Friday, April 25, 2014

April 25th, 2014 Worth Isn't Defined By A Number or Size

April 25th, 2014 Worth Isn't Defined By A Number or Size

Sometimes it's very important to HALT and assess what you're feeling and how it's affecting your resolve. H.A.L.T. is an acronym used in recovery circles.  It stands for don't get too HUNGRY, ANGRY, LONELY or TIRED.  The challenge, whatever it might be, is amplified whenever any of those things are present. I applied this acronym minutes ago as I drove home after an unusually long day.  I'm hungry and tired.  I'm not too hungry, really, but I am fairly exhausted.  I had an errant thought of maybe I could get something small to eat on the way home. I mean, I am a little hungry but mostly tired.  My calorie budget was depleted by 7pm today. Grabbing something, anything--no matter how small, would be sacrificing the integrity of my calorie budget.  What I'm doing is too important to flippantly violate my calorie budget. Because I'm a tiny bit hungry? Really?? Or is it being slightly hungry coupled with being tired enough to be considered physically and mentally impaired?  Yeah, it's that.  I had to HALT and assess the situation...and after taking a minute I decided I needed to get home, write a quick blog post documenting my Friday and fall in bed.

The lean sirloin steak I prepared yesterday has now officially made it through three meals. I prepared a very nice steak and cheese omelet wrap in a Joseph's Pita this morning.  It was delicious! I had a Fiber One bar mid-morning. Lunch was chicken and cheese crunchy tacos.  I enjoyed an apple and a 50 calorie iced coffee for a snack. For dinner I grabbed a bean burrito with salsa instead of cheese and a crunchy beef taco with salsa instead of cheese.  One thing this menu screams is: I need to do some grocery shopping! And that's certainly on my agenda for Saturday.

I had a remote broadcast this evening and I'll have five more hours of remote broadcasts tomorrow. Doing these public appearances requires some mental preparation on my part and I'm not referring to advertising content or anything to do with broadcasting.  I'm talking about seeing so many people.

The first thing I will do in the morning is remind myself that my worth isn't determined by the number on the scale or the size of my clothes. I was a wonderful human at 505 and at 230 and I'm just as lovely where I am today.  It's important for me to remind myself that this isn't a quest in gaining any kind of acceptance or favor from anyone.  This is a quest to be healthier, to feel better about me, to take extraordinary care---simply because I'm worth it...I deserve to feel great.

When I'm out in public, I'm often plagued with an overwhelming panic over what others are thinking about the weight I've regained.  And it's a mental place that isn't good for me to dwell.  My broadcast day starts tomorrow morning at the YMCA and I know there's a better than average chance I'll see people whom I haven't since weighing in around 230.  I talk and write about letting these self-inflicted poisonous thoughts go and how vitally important it is---and it is, yet I still struggle with guilt and shame.  My profession doesn't allow me to stay hidden in the studio for too long.  Doing what I'll be doing tomorrow has been a part of my job for 26 years and you know what's interesting?  Never before have I felt this way about public appearances, not even at my heaviest.  I was always just me and being me was just fine. And it still is fine. The ONLY thing making it difficult is me and the products of my imagination affected by experience, expectation and an image I've created and enjoyed.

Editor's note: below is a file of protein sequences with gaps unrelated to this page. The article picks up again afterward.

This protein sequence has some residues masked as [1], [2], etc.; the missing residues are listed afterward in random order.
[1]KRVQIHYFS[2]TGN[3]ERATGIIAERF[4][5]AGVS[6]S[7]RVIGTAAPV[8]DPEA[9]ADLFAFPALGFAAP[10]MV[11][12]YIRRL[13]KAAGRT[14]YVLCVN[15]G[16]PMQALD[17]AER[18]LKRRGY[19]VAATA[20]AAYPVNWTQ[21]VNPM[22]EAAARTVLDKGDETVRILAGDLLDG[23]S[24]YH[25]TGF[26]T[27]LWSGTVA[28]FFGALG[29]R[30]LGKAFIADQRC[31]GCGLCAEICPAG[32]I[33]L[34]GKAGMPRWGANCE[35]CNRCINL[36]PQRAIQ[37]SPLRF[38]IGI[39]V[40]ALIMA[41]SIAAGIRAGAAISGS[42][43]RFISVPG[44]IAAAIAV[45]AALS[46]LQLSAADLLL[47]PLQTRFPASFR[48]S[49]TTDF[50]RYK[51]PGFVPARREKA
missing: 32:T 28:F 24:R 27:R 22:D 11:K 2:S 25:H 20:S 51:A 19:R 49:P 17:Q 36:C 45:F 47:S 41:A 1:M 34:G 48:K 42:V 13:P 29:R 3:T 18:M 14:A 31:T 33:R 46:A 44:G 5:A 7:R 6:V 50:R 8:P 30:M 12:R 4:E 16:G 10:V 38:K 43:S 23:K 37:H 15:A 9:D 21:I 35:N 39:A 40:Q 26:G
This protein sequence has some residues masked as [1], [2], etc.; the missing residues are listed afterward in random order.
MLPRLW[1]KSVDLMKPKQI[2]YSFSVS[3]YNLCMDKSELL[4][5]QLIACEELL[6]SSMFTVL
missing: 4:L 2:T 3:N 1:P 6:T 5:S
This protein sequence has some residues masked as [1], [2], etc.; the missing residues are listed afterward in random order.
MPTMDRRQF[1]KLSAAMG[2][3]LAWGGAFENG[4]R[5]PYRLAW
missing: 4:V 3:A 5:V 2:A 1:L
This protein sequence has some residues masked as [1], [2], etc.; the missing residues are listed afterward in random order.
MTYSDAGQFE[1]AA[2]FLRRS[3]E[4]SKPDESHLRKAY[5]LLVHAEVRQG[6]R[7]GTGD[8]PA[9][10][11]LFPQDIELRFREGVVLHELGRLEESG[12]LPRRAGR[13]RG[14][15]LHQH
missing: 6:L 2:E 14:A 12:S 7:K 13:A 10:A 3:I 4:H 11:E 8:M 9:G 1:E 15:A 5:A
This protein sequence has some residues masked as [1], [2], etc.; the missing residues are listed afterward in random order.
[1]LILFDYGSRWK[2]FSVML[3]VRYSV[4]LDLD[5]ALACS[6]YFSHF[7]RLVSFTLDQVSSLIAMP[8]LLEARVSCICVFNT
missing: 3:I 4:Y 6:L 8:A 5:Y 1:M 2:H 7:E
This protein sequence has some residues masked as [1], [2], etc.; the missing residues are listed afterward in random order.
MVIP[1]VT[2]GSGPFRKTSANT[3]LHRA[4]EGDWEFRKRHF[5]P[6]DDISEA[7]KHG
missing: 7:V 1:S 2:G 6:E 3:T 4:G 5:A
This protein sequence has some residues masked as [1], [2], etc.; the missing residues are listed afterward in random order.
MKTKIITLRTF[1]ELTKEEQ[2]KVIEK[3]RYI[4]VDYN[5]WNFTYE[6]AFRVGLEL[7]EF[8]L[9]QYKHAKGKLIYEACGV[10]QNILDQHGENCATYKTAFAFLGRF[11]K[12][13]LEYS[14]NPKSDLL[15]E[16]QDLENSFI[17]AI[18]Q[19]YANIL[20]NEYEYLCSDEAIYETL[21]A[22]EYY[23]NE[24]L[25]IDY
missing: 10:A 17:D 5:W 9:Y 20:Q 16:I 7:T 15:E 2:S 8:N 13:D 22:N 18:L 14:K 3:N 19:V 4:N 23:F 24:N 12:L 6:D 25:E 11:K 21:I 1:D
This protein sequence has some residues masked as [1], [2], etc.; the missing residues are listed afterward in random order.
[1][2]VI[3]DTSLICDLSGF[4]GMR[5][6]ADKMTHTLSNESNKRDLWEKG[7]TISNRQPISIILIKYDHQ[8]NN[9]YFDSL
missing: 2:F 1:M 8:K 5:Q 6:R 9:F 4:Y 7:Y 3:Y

You know what helps alleviate this mental/emotional stuff?  Doing the right things.  Making the good choices. And knowing I'm headed in a wonderful direction once again.

Thank you for reading,
and Good Choices,


  1. You're dead right. I wonder when I'll finally get to a age where I stop caring so much what other people think? (I'm 50 now). Human nature is interesting. I read last night that the innocent usually feel much more guilt than the guilty. True. I think it's also true that those striving to do good things are far more aware of their shortcomings than others. I love the quote, "You wouldn't worry so much about what others think about you, if you realized how little they do." True that! I don't spend my time worrying about the weight you've gained back, I'm far too worried about my own appearance. :) Today will take some courage, but that's not a problem--you have far more courage than extra weight. Good luck!!!

  2. Great post, Sean. I know we should not care what others think, but I've lost and gained so many times and know what you are feeling. Ever onward. :)

  3. You are well on your way Sean! And as far as your appearance, you're gorgeous! What's not to love? So don't worry what other people think, I know easier said than done, and I really should practice what I preach too. You can do this!!!

  4. Thanks for writing about H.A.L.T. I needed to know that....because TIRED is *my* major overeating trigger. So often I have eaten when I just needed to go to sleep!


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